Grace, mercy and peace be to you from God our Father and from our Lord and Savior Jesus Christ. Our text this morning, the morning after four incredibly busy days at the fair, is the Gospel lesson. Seriously? This text is a real challenge for pastors to preach on a normal Sunday. Not because Jesus says something all that difficult to understand. But that’s exactly the problem. Jesus speaks all too clearly. So what we wonder if anyone is still listening after He says it. Of course, the Law of God needs to be preached in every sermon. Whether that’s by speaking of God’s commands, or reflecting on the consequences of our sin, or facing death itself. And usually, each Sunday, it’s a law that can be applied to all of us. Both you and me. But today, Jesus gets specific. And singles out divorcees. And it’s at this moment, if we have been through a divorce, or are close to someone who has, that our ears stop listening.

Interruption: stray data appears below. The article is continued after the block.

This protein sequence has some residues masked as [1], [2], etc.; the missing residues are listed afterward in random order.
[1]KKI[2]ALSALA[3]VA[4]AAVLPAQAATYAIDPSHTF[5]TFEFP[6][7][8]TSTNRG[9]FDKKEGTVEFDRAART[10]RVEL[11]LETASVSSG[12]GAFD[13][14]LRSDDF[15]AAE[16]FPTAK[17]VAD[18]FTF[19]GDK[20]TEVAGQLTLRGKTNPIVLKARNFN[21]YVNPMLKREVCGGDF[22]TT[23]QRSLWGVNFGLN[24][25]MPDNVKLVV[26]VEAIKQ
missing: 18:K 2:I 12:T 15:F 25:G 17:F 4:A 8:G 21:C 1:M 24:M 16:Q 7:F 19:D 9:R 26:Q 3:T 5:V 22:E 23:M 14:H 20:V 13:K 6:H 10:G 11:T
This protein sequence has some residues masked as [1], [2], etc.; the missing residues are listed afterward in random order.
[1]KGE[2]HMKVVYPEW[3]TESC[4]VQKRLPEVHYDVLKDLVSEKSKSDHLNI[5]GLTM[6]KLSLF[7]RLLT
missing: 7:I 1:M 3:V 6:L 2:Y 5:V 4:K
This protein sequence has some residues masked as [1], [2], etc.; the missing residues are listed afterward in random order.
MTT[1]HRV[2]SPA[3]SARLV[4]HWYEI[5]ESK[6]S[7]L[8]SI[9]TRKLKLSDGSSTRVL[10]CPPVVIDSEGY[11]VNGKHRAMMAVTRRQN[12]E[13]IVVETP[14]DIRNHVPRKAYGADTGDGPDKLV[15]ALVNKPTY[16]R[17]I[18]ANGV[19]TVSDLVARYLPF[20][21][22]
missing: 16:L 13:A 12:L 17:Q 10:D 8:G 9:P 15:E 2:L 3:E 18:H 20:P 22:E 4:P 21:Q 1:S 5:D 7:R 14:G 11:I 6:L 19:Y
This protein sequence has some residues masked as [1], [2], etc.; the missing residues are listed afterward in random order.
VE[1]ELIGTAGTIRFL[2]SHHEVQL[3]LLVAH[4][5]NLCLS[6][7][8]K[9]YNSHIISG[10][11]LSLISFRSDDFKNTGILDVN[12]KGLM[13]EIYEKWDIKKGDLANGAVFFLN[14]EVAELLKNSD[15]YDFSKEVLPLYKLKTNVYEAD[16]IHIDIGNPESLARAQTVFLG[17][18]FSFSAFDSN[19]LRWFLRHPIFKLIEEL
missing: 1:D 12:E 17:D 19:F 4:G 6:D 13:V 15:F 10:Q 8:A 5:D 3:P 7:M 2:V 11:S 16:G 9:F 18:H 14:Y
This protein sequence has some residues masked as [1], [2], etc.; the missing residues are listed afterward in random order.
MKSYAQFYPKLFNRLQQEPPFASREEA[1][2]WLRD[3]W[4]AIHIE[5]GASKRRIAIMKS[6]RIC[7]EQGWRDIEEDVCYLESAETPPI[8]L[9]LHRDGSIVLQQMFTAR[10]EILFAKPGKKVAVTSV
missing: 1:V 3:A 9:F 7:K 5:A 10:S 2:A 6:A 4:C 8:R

If it had been a more generic Law, we wouldn’t have had this problem. At least not as badly. For example, in Matthew’s Gospel, during the Sermon on the Mount, Jesus says, “You have heard that it was said to those of old, ‘You shall not murder; and whoever murders will be liable to judgment.’ But I say to you that everyone who is angry with his brother will be liable to judgment.” We’ve all been angry with people. We’re all therefore guilty of murder according to Jesus. But since everyone is in the same boat, we nod our heads, shrug it off, and move on. Or how about when Jesus says, “You have heard that it was said, ‘You shall not commit adultery.’ But I say to you that everyone who looks at a woman with lustful intent has already committed adultery with her in his heart.” We’ve all looked lustfully at someone we’re not married to. We’re all adulterers according to Jesus. But since everyone is, we nod our heads, shrug it off, and move on.